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The basics are the basics. I should abide by the rules more and am always a little shocked if someone perceives me as condescending. I have gotten use to the “how do you jump from A to Z and think it makes sense?” I take a punctuation shortcut, throw in some references and hope I’ll catch the ones I lost, on the next go round … hence, the need to ask for advice :) — Anonymous

LEOS writes: The basics are just that — basics. They’re guidelines on an operational level. You have to guide how the guidelines work for you for the particular piece you’re writing in the midst of the circumstances surrounding you. It’s not helpful advice, but it is helpful in an overall sort of way.

—◊—

I love to write by piecing together quotes — songs and music will always get an idea started — the news, magazines, papers … the world around me — that one always keeps me up at night. The key to me hitting ‘Send’ (which is where I notice a lot of you writers get caught up) is not getting caught up in the basics. If I edit, I will edit three versions, one for each audience I am trying to reach (so let’s say it starts with three edits). During the process, I realize what I am doing and the courage to hit this little button that makes communication possible, becomes verrrrrryyyyyy intimidating. Thank you if you took the time to read this … this is where I take that deep breath … look at the button … remind myself it is one button … nope, nope, no, no, no … but then there’s serendipity … so I’ll recite the quote that always makes me hit it … “Unless someone like you cares a whole awful lot? Nothing will change; it simply will not!” — Anonymous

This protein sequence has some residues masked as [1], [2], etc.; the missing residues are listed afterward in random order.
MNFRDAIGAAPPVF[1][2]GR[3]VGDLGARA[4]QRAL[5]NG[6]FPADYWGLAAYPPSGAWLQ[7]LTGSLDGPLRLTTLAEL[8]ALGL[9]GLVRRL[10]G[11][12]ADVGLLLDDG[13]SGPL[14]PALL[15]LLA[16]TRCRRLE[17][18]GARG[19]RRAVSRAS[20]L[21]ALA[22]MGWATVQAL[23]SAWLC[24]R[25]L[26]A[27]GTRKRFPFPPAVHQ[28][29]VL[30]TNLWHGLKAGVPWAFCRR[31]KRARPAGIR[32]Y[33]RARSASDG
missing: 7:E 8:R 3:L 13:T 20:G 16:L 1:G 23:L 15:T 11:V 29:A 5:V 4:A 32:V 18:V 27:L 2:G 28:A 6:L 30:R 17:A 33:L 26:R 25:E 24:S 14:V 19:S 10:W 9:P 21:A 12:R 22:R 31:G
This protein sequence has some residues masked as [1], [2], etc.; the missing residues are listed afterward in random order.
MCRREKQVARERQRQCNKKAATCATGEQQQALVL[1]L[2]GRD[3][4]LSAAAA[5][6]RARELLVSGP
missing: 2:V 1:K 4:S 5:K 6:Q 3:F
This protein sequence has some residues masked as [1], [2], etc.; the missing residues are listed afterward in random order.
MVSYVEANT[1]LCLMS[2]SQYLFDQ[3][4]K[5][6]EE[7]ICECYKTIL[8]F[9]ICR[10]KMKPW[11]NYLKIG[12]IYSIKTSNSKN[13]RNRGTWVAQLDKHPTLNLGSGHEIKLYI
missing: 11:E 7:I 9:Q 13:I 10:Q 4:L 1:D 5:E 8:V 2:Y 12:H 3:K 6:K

LEOS writes: Your situation isn’t about basic wordsmithing skills. Yours is one of getting caught up in whether or not to write and publish something, and the potential dread or exhilaration from releasing it to the world.

Sorry, I know … but to circle back around. I have journals, I have spent years emailing myself (believe me, you can crack yourself up when you know no one will see it). Lately, due to this pesky thing called age and life, I have started thinking I can do something to help people. The language of the Internet is a little odd to me, kind of like a blackhole where you can throw stuff into it, then study what happens … However, I’ve noticed some incredible people out there … who are kind of awesome at it … so I thought, maybe? what if? You know, because my dogs are starting to bark and I need to take them for a walk, out here, in the real world. :)

The Internet isn’t a writing medium, even though it is predominantly text-based. We take the world as it is, not as we wish it to be.

Overall, you come across as unselfconscious from just the way you wrote that comment, so I think you should be congratulated for sometimes breaking the ‘rules’ here and here. Do what you’re comfortable with first until things fall into place. Everything has their place, and a place for everything.


© Learn English or Starve, 8 April 2017. Original text 5 Jan 2015. (B17037)

Featured imageRagamuffin Ramblings via Joe Allenbeck.

Other images: Bad Attitude Pin via quotationof.com | others as indicated.